Throughout its time in opposition and underground, the Muslim Brotherhood denounced Western banking as being contrary to Shari’a. Sayyid Qutb, the ideologue of the Muslim Brotherhood interpreted the Koran’s verses on riba (interest or usury) to apply to commercial banking. He accused banks of “eating the flesh and bones” of the poor and “drinking their sweat and blood” through the charging of interest. Hasan al-Banna, the founder of the Brotherhood, in 1947 wrote to the leaders of Muslim state calling for them to repudiate Western banking practices in favor of interest-free Islamic banking.
The religion ghost in this story is whether Mohammed Mursi will jettison his protestations about Sharia law being the cornerstone of his administration in exchange for cheap interest loans from the West to keep his economy afloat.
Reuters and the Telegraph made no mention of the religion angle in their stories also, while the AP noted that past negotiations had been stalled by opposition from the Islamists. The Financial Times reported:
Analysts say the IMF’s loan terms could impede its acceptance by an Islamist government with populist pretences and a rhetorical commitment to thinning the gap between rich and poor.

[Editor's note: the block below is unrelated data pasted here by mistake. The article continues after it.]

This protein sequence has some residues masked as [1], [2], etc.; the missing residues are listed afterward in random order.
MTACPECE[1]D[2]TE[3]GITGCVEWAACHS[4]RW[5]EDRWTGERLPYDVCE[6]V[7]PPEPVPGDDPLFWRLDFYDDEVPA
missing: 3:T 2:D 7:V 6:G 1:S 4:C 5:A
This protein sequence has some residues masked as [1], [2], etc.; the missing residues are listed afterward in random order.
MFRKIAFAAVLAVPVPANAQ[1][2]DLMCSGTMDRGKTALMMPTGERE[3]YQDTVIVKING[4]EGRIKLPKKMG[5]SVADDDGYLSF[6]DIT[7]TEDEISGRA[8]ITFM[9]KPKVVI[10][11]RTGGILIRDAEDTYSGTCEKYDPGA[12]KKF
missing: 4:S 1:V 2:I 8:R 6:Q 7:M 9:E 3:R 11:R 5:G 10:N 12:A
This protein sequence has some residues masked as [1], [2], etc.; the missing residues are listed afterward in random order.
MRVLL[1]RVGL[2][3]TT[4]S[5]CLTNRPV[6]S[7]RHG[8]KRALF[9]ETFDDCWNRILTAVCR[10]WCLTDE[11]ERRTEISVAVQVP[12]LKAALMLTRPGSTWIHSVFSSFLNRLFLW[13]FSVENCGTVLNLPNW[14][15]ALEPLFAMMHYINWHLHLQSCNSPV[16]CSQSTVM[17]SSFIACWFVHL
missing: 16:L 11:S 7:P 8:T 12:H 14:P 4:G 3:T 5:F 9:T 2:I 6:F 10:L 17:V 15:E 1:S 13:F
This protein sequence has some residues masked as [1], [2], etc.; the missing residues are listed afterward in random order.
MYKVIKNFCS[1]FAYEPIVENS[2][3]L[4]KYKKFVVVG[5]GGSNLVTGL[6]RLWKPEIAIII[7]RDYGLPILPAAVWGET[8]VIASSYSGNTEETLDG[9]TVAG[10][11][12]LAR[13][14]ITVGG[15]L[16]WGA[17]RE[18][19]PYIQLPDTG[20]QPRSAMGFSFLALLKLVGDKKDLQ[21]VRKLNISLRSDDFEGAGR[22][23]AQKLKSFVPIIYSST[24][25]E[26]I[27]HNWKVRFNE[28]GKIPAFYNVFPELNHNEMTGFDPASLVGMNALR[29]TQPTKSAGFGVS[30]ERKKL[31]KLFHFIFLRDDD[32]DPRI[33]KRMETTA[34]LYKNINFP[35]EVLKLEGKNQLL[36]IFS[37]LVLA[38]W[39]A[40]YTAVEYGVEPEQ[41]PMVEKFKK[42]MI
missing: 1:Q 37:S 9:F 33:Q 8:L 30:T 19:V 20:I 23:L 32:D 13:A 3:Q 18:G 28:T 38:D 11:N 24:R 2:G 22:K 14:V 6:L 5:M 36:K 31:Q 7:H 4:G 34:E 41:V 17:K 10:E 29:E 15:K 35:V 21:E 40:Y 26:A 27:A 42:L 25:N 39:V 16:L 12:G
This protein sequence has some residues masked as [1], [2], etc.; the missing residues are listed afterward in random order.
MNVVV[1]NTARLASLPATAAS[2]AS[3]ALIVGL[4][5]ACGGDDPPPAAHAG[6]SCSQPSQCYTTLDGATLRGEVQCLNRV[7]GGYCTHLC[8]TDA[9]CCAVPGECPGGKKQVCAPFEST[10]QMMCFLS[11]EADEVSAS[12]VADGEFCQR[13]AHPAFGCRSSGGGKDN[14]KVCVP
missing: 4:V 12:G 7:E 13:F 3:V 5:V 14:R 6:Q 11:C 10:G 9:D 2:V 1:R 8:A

The religious ramifications of the interest bearing loans were not omitted in the Egyptian press however. The Egypt Independent reported:
The government should not borrow from the International Monetary Fund to boost the country’s cash reserve, the Salafi Nour Party stated on Wednesday. “Borrowing from abroad is usury,” said Younis Makhyoun, a member of the party’s supreme committee. “God will never bless an economy based on usury.”
Mahkyoun called on Prime Minister Hesham Qandil to find other ways to raise funds instead of “allowing foreigners to interfere in our affairs.” The government should reduce spending, apply an austerity policy, set a maximum wage, apply Islamic regultations to stock exchange speculations and repatriate funds siphoned abroad, Makhyoun added.
Al-Ahram reported the left was outraged too by the prospect of IMF loans.
Dozens of demonstrators, meanwhile, protested outside the Cabinet building in downtown Cairo during Lagarde’s visit. Protestors, consisting mainly of leftist and revolutionaries, called on Egypt to reject the loan.
They chanted slogans and held signs against the proposed loan –and capitalism in general – such as “No to crony capitalism,” “Down with capitalism,” and “Reject the loans.”
“Why did we have a revolution? Wasn’t it to improve the living conditions of the people? We know that the money from these loans is pilfered by the authorities and will only lead to the further impoverishment of the people,” protest organiser Mary Daniel told Ahram Online.